• Pecheneg Bullpup – The Pecheneg Bullpup is a bullpup conversion of the PKP Pecheneg developed by the Degtyarev plant.[17]

Users[edit]

See also[edit]

References[edit]

  1. ^ "Эхо Москвы :: Новости / Россия приступила к серийному производству нового пулемета 'Печенег'". Эхо Москвы. Archived from the original on 5 December 2014. Retrieved 27 November 2014. Cite uses deprecated parameter |dead-url= (help)
  2. ^ "British Accuracy International AW sniper rifle in Syria – Armament Research Services". armamentresearch.com. Archived from the original on 15 November 2017. Retrieved 19 November 2017. Cite uses deprecated parameter |dead-url= (help)
  3. ^ "British Accuracy International AW sniper rifle in Syria – Armament Research Services". armamentresearch.com. Archived from the original on 15 November 2017. Retrieved 19 November 2017. Cite uses deprecated parameter |dead-url= (help)
  4. ^ " 'Pecheneg' Kalashnikov infantry machine-gun Archived 29 September 2010 at the Wayback Machine",rusguns.net, Retrieved 2010-04-05
  5. ^ "Open Joint Stock Company "V.A.Degtyarev Plant" / 7.62mm 6P41 Pecheneg machine gun". www.zid.ru. Archived from the original on 11 January 2015. Retrieved 10 February 2015. Cite uses deprecated parameter |dead-url= (help)
  6. ^ a b c d e Popenker, Max R."PKP Pecheneg machine gun Archived 22 June 2018 at the Wayback Machine
  7. ^ "Open Joint Stock Company "V.A.Degtyarev Plant" / 7.62mm 6P41 Pecheneg machine gun". Archived from the original on 5 November 2014. Retrieved 27 November 2014. Cite uses deprecated parameter |dead-url= (help)
  8. ^ a b "7.62mm Pecheneg Machine Gun ", warfare.ru, Retrieved 2010-04-05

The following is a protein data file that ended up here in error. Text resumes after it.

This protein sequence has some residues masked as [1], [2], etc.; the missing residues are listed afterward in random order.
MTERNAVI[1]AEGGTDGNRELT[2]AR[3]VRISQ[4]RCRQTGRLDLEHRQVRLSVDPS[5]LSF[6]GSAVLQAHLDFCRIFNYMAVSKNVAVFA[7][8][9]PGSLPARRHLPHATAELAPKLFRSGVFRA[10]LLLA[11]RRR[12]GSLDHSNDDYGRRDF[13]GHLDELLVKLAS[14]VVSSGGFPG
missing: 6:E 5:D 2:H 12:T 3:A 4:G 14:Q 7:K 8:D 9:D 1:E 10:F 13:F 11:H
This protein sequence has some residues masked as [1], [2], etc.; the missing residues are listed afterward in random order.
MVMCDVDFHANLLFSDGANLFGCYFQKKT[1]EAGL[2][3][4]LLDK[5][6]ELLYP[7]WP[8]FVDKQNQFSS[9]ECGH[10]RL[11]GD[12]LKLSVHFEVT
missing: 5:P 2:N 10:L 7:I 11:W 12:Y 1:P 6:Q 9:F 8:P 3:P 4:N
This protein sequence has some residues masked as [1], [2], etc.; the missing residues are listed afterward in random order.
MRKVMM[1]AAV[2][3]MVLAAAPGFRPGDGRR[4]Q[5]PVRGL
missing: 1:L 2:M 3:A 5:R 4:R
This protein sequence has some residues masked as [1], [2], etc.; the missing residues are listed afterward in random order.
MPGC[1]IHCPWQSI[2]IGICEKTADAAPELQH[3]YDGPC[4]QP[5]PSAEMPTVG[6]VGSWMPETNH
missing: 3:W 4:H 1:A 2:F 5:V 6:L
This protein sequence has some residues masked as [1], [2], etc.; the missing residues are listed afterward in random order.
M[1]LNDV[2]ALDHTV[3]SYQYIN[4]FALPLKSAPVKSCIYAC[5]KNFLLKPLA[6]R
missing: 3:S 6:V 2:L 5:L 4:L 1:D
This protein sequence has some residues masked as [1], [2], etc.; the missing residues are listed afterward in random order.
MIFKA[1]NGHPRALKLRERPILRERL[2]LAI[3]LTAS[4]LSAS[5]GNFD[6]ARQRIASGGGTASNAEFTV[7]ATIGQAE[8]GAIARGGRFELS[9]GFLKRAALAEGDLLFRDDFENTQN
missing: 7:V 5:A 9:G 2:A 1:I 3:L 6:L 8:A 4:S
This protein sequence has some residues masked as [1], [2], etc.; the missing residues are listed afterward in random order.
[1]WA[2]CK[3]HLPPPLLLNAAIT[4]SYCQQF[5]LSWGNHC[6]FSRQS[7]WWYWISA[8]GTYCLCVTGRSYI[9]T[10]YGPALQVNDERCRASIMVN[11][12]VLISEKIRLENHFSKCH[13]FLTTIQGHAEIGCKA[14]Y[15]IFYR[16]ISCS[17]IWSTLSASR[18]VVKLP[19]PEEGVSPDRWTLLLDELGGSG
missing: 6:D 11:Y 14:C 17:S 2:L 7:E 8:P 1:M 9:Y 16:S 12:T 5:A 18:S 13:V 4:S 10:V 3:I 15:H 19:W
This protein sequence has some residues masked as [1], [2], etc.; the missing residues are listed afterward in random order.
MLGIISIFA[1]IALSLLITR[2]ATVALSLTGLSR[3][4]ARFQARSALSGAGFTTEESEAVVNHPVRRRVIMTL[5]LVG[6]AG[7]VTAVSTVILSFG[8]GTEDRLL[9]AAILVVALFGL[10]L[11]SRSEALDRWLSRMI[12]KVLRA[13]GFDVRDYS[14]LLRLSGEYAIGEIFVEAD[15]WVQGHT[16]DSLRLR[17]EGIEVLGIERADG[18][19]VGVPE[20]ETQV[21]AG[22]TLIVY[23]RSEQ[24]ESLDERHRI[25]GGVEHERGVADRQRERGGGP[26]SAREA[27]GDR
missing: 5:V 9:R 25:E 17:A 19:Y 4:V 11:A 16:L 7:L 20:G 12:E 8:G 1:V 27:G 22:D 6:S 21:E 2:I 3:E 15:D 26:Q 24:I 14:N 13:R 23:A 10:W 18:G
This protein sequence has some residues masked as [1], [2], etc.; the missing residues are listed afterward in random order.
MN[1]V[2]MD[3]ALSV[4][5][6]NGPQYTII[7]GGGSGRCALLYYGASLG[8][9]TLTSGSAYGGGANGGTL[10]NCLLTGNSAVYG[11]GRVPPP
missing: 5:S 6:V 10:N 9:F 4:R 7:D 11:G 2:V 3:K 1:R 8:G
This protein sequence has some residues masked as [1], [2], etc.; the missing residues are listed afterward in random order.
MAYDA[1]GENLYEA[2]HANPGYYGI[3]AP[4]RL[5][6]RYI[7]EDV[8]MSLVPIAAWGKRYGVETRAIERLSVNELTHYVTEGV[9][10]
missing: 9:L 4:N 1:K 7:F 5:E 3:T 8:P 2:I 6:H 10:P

9. ^ "7.62-mm "Petcheneg" Machine Gun Archived 17 June 2008 at the Wayback Machine", TsNIITochMash, Retrieved 2010-04-05
  10. ^ Lawrence, Erik (13 March 2015). "Practical Guide to the Operational Use of the PK/PKM Machine Gun". Erik Lawrence Publications. Archived from the original on 1 December 2017. Retrieved 19 November 2017 – via Google Books. Cite uses deprecated parameter |dead-url= (help)
  11. ^ "PKP Pecheneg (6P41) General Purpose Machine Gun (GPMG) - Russia". Archived from the original on 1 December 2017. Retrieved 19 November 2017. Cite uses deprecated parameter |dead-url= (help)
  12. ^ Bonds, Ray; Miller, David (13 February 2003). "Illustrated Directory of Special Forces". Voyageur Press. Archived from the original on 1 December 2017. Retrieved 19 November 2017 – via Google Books. Cite uses deprecated parameter |dead-url= (help)
  13. ^ "The Russians Plan To Replace the PKM With The PKP "Pecheneg" - Popular Airsoft". popularairsoft.com.
  14. ^ a b "Pecheneg | Weaponsystems.net". weaponsystems.net. Archived from the original on 12 January 2017. Retrieved 26 June 2017. Cite uses deprecated parameter |dead-url= (help)
  15. ^ "Modern Firearms". Archived from the original on 8 October 2011. Retrieved 27 November 2014. Cite uses deprecated parameter |dead-url= (help)
  16. ^ Самый секретный пулемет России- глубокая модернизация пулемета «Печенег» Archived 11 February 2017 at the Wayback Machine (in Russian)
  17. ^ "PKP tuning from "Zenit" (with photos)". Archived from the original on 25 December 2012. Retrieved 27 November 2014. Cite uses deprecated parameter |dead-url= (help)
  18. ^ "Here Are All The Russian Weapons Separatists Are Using In Ukraine".
  19. ^ "YouTube". Archived from the original on 9 June 2014. Retrieved 27 November 2014. Cite uses deprecated parameter |dead-url= (help)
  20. ^ "-". 17 April 2013. Archived from the original on 28 April 2013. Retrieved 27 November 2014. Cite uses deprecated parameter |dead-url= (help)
  21. ^ Defence Web. "Namibia receives Russian small arms". defenceweb.co.za. defenceweb. Archived from the original on 12 August 2016. Retrieved 18 June 2016. Cite uses deprecated parameter |dead-url= (help)
  22. ^ "Syrian army general's weapons request". Washington Post. Archived from the original on 11 October 2017. Retrieved 8 September 2017. Cite uses deprecated parameter |dead-url= (help)
  23. ^ Oryx (17 August 2015). "Oryx Blog: From Russia with Love, Syria's PKP Pechenegs". Archived from the original on 10 October 2017. Retrieved 10 October 2017. Cite uses deprecated parameter |dead-url= (help)

External links[edit]